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The United States is planning to take control of parts of space and develop patrolling military aircraft in orbit as part of a revived Star Wars proposal for an American military empire.

According to James Roche, the US Air Force Secretary, America’s allies would have ‘no veto power’ over projects designed to achieve American military control of space. The key theme of the ambitious plans is described as ‘negation’ - the denial of the use of space for military intelligence, or other purposes, without American endorsement. The plans come after the successful use of global positioning satellites (GPS) and other space technology during the recent wars in Afghanistan and Iraq.

The National Reconnaissance Office (NRO), the intelligence agency that is responsible for US spy satellites, is to develop a strategy that ensures America’s allies, as well as its enemies, never gain access to the same space resources without Washington’s permission. Recent proposals that have been circulated at Space Command and NRO briefings suggest that access to ‘near-earth space’ may be refused to other nations.

All GPS satellites are located within near-earth space, which covers the orbital distance from Earth to the moon. A fleet of spacecraft will be developed, designed to attack and destroy future satellites of enemies and rivals. The rapid-launch ‘military space plane,’ would also be used as a mobile ‘bodyguard’ for US space installations. It would be the first ‘space plane’ in history with a directly military function.

A prototype is expected by 2005 although military deployment is not expected before 2014. ‘It will hopefully be a new kind of vehicle, equipped for the challenges of the future,’ said a Pentagon official. After the recent military action in Afghanistan and Iraq, US Air Force Command claimed that American forces on the ground had a decisive advantage in gathering intelligence and targeting enemy troop positions. As a result, the Pentagon believes that the struggle to control space will form the next stage of a global arms race.

Its plans confirm that America expects space to be ‘weaponised’ in the medium-term future, and is determined to take an unassailable technological lead.

Two years ago, a report commissioned by Donald Rumsfeld, the US defence secretary, warned of the danger of a ‘Space Pearl Harbor’ if America did not take action to protect itself.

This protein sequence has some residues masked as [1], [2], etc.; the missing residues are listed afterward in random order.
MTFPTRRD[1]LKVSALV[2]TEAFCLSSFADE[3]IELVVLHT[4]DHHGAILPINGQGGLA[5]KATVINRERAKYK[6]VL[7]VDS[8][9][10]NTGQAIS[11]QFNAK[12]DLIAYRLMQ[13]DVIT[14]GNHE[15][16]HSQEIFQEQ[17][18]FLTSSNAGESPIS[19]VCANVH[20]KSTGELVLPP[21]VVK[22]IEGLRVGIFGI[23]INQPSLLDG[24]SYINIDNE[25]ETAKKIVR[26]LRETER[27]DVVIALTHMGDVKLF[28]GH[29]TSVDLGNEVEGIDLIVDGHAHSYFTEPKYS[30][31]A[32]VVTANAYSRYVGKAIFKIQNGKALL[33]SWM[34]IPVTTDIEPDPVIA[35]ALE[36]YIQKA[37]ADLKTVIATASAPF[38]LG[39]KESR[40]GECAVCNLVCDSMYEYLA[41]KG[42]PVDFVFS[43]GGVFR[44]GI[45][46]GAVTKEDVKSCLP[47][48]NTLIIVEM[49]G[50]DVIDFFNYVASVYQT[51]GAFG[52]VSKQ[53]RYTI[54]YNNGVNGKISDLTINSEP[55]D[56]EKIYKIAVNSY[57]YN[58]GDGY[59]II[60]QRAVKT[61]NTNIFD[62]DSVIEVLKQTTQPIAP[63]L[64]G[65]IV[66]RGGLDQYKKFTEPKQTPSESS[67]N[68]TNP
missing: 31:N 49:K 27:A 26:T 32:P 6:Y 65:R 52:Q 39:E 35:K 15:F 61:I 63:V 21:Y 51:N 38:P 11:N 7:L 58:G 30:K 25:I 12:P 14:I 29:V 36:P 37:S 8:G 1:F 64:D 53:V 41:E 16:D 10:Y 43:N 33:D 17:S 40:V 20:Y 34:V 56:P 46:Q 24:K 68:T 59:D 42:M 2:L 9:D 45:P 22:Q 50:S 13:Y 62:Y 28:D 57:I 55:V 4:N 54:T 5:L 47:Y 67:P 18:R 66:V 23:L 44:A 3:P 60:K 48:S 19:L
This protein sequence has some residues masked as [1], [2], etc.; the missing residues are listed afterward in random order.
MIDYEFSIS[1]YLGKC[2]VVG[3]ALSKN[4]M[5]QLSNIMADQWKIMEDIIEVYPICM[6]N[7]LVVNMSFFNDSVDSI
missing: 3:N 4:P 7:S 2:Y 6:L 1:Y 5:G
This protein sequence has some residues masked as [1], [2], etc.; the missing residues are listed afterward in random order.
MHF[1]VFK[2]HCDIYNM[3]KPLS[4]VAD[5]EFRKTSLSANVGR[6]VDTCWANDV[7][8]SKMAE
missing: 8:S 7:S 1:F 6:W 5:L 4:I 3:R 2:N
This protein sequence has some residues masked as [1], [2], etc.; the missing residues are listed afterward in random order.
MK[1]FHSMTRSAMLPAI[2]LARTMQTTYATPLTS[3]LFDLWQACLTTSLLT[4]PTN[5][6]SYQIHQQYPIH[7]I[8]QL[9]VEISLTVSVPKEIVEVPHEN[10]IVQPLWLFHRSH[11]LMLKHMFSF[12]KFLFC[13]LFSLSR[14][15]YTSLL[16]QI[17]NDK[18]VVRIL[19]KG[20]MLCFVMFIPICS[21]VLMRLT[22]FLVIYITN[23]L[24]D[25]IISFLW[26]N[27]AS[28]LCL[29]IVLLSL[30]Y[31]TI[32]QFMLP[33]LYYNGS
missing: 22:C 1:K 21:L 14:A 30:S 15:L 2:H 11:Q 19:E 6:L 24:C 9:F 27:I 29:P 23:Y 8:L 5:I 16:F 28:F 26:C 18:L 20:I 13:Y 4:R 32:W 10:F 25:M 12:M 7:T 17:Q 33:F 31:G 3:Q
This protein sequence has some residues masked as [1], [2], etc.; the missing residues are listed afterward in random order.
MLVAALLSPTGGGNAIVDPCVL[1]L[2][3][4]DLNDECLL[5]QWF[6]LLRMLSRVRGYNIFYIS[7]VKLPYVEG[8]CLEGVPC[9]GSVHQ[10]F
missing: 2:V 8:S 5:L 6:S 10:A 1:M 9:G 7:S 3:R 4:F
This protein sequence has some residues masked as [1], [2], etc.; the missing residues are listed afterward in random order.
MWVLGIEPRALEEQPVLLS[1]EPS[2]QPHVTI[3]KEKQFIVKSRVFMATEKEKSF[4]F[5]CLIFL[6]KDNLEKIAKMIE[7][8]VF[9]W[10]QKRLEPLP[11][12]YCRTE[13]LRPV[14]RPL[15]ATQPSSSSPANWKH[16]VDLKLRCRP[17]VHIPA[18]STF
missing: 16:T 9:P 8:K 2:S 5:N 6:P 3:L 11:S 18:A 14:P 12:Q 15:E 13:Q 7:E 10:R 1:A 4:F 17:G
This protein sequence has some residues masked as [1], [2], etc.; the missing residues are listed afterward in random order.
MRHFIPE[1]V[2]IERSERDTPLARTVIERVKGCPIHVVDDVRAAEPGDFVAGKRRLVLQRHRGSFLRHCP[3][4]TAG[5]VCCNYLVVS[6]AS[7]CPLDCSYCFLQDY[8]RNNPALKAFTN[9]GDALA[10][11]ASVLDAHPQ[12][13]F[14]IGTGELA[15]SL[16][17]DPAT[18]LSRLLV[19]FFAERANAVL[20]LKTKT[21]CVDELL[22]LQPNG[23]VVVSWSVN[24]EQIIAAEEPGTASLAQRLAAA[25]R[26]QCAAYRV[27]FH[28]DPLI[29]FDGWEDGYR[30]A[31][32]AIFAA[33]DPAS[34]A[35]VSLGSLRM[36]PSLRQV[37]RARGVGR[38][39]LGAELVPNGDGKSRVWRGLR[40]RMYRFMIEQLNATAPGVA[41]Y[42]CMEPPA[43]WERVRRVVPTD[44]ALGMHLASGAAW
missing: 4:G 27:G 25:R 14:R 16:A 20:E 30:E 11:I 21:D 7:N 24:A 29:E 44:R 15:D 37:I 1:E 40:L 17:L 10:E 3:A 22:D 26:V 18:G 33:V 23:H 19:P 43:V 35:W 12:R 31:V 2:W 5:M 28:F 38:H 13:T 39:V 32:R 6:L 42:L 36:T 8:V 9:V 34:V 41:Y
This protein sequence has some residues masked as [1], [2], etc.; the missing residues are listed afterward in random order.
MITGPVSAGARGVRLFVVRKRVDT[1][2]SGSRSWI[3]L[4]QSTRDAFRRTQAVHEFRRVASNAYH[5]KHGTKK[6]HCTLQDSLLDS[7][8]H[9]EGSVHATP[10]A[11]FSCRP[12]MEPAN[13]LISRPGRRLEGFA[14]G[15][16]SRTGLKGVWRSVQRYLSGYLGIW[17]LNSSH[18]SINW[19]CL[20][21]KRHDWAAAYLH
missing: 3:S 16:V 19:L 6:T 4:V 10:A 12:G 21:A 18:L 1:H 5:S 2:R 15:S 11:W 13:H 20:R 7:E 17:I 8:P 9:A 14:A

At America’s National Space Symposium, held in April in Colorado Springs, Gen Lance Lord, the commander of US Air Force Space Command, explained the logic of the new strategy. ‘The pursuit of asymetric advantage is not new,’ he said. ‘In the 20th century, airpower emerged as just such an advantage. Today, at the outset of the 21st century, we are realising the same sort of advantage through space power.’ It was at the same forum that Mr Roche warned America’s allies not to expect any veto over its plans.
Until now, international treaties have forbidden the deployment of weapons in outer space, although a loophole exists which allows the United States to use its satellites for military intelligence.

The 1967 Space Treaty - the first international legislation on space exploitation - also stated that outer space should be free for exploration and use by all states, and would not be subject to national appropriation by occupation or any other means.

Last month, the Russian foreign minister, Sergei Ivanov, repeated Moscow’s demands for the complete demilitarisation of space. In March last year, however, Peter Teets, the under-secretary of the air force and director of the NRO, said: ‘I believe that weapons will go into space. It’s a question of time. And we need to be at the forefront of that.’

A Department of Defence Review in 2001 also stated that ‘a key objective [for the US] is not only to ensure US ability to exploit space for military purposes but also as required to deny an adversary’s ability to do so’. Canadian government officials have already complained that senior American officials have begun to exclude them from sensitive areas of joint aerospace defence operations.

The implications of an American military monopoly in space are bound to concern European allies, who have recently agreed to launch their own $3.2billion satellite navigation system - Galileo - which is to be used only for civilian purposes. Europe has long resisted the prospect of a military use of space technology.

In the 1980s, Ronald Reagan’s Strategic Defence Initiative - the so-called ‘Star Wars’ plan - to use space technology to repel Soviet missiles, ending the era of nuclear deterrence, drew fierce resistance from allies. President George W Bush’s plans for a satellite-guided missile defence system have now largely been accepted.
Julian Coman

Go to have a sleepless night after which you will surely be more determined to work for peace. Alternatively become an ostrich.






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